Will hard data dissuade defenders of the status quo from continuing to claim that renewable energy is too expensive? Of course not. Will it be a critical factor in Gov. Rick Snyder’s eventual proposal – expected late this year or early next – on where to go next with renewable energy development? We suspect so.

You can let the governor know you want more of the cheapest and cleanest energy sources by contacting him here.  And you can tell your state rep and senator the same thing here and here.

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Sarah Mullkoff hired to lead MEC’s energy policy work

Sarah Mullkoff

Sarah Mullkoff

Sarah Mullkoff has been hired as energy program director for the Michigan Environmental Council, the organization’s president, Chris Kolb, announced last week.

Mullkoff has worked in natural resource policy in a variety of capacities, most recently as energy & climate policy coordinator with the National Wildlife Federation. There, she advanced clean energy policies and carbon reduction campaigns for NWF’s six-state Midwest region.

She previously worked for Clean Water Action as Michigan campaigns coordinator; serves on boards of directors for the Great Lakes Renewable Energy Association and the Michigan Student Sustainability Coalition; and volunteers for social and environmental justice causes. She also serves on the steering committee for RE-AMP, a 160-strong coalition of Midwest nonprofits and foundations working on energy policy and climate change.

Mullkoff is a graduate of Michigan State University’s James Madison School of Public Policy with a major in International Relations and specialization in Science, Technology, Environment and Public Policy. Read more

Governor’s energy hearings start on Valentine’s Day, end on Earth Day! Be heard!

Since we love energy efficiency and clean renewable power here at MEC, it is quite appropriate that today – Valentine’s Day – is the first of seven public forums on Michigan’s energy policy called for by Governor Rick Snyder.

The findings will be assembled and delivered to policy makers by the end of this year as the basis for legislative action in 2014.

The last forum – in Traverse City – convenes, fittingly, on April 22. That’s Earth Day, the day we celebrate the planet and recommit ourselves to protecting it. What better symbolism?

A little background.

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A darn good reason for Michigan’s utilities to oppose Proposal 3′s 25×2025 clean energy standard (as long as you’re not a ratepayer)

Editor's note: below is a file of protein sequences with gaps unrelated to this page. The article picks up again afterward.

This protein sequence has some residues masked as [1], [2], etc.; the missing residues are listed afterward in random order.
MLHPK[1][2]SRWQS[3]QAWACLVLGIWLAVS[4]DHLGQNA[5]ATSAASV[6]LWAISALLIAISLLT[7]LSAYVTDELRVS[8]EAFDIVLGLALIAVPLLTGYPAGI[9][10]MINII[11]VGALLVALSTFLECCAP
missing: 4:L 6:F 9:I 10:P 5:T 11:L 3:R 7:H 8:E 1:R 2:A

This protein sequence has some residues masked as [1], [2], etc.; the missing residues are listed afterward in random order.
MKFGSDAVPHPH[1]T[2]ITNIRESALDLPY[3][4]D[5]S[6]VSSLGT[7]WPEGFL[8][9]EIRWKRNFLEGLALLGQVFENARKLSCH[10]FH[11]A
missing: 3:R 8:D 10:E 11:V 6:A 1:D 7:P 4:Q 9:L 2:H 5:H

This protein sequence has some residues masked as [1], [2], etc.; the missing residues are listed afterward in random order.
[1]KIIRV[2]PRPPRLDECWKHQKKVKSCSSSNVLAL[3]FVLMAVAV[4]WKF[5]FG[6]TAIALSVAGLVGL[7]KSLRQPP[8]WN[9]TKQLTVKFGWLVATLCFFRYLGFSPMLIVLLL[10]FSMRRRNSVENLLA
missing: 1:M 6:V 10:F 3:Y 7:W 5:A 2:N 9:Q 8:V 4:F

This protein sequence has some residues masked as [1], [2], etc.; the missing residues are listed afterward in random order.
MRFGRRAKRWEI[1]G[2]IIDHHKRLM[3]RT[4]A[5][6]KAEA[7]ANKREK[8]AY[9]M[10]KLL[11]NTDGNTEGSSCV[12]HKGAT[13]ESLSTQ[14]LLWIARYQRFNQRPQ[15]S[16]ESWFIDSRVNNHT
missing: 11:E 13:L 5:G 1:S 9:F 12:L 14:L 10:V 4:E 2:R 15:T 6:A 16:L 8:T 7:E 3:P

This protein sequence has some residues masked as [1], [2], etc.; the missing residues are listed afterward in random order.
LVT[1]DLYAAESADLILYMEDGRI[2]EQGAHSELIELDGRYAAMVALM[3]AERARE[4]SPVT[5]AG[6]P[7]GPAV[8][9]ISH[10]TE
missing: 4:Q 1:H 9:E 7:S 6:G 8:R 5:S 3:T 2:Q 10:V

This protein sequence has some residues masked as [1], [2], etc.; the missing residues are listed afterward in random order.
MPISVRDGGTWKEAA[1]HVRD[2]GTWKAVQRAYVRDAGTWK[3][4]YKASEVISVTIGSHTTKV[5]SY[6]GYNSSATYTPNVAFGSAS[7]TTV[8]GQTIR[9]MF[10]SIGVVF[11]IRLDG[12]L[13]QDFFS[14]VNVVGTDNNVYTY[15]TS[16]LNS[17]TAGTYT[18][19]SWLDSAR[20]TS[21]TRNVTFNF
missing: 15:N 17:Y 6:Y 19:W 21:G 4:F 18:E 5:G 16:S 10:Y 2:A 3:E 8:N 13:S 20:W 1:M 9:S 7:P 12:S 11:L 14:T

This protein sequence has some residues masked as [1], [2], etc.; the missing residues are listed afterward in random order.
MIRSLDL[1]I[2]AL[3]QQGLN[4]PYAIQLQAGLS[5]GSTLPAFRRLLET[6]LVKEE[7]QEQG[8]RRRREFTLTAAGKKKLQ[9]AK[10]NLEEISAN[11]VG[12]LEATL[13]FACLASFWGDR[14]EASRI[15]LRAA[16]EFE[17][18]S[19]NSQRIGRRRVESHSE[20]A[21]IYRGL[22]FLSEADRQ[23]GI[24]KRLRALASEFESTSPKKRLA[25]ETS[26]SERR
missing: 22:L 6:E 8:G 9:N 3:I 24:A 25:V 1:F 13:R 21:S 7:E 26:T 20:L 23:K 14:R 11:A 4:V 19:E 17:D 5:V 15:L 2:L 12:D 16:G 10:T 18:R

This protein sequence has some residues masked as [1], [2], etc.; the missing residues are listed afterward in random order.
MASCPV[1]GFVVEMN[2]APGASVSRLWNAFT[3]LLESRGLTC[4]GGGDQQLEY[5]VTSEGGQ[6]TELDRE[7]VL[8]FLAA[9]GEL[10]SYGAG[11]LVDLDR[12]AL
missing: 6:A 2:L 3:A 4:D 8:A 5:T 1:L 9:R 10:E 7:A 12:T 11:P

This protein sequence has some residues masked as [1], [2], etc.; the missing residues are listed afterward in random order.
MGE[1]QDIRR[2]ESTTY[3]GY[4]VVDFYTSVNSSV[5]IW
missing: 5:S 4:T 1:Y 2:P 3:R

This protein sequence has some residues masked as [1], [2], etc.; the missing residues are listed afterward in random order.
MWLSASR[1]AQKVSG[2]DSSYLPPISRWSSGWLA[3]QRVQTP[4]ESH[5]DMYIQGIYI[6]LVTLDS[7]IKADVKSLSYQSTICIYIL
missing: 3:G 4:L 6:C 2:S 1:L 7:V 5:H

Our state’s big utilities, Consumers Energy and DTE Energy, are spending millions to defeat Proposal 3’s 25×25 renewable energy standard even though they acknowledge renewables are creating jobs and providing homes and businesses with electricity at costs far cheaper than anticipated.

Why?

For DTE Energy – which still uses out-of-state coal to provide 70 percent of its electricity generation – a story in Detroit’s Metro Times reports a pretty darn good reason for the company to be threatened by cheaper, cleaner renewable power.

DTE is heavily invested in the coal business – shipping it, storing it, processing it and moving it across the nation.

Reports the Metro Times:

“…one of its many subsidiaries, DTE Coal Services, “is one of the largest marketers and transporters of coal to third-party customers in North America. They provide a broad range of coal sourcing, marketing, risk management, transportation, rail management and trading services nationally to coal producers, electric utilities, steel companies and other industries. DTE Coal Services is also active in trading coal, emissions and carbon in the financial and physical markets.”

And then there’s Midwest Energy Resources Co., which operates an “innovative rail-vessel trans-shipment system that handles much of the Great Lakes market for low-sulfur western coal.”

Also under the DTE umbrella is what’s known as a “reduced emission fuels” operation that treats coal so that it produces less pollution when burned. According to the company’s own estimates, that operation will generate $30 million in earnings this year and about $50 million a year beginning in 2013.”

So, what’s good for DTE’s profits and shareholders is a raw deal for lowly ratepayers.

In any other business we’d call that a conflict of interest.

In DTE’s world, it’s business as usual.

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Déjà vu

We’re a nation of champion procrastinators. That’s my conclusion after reading National Geographic’s special report, Energy: Facing up to the problem, getting down to solutions.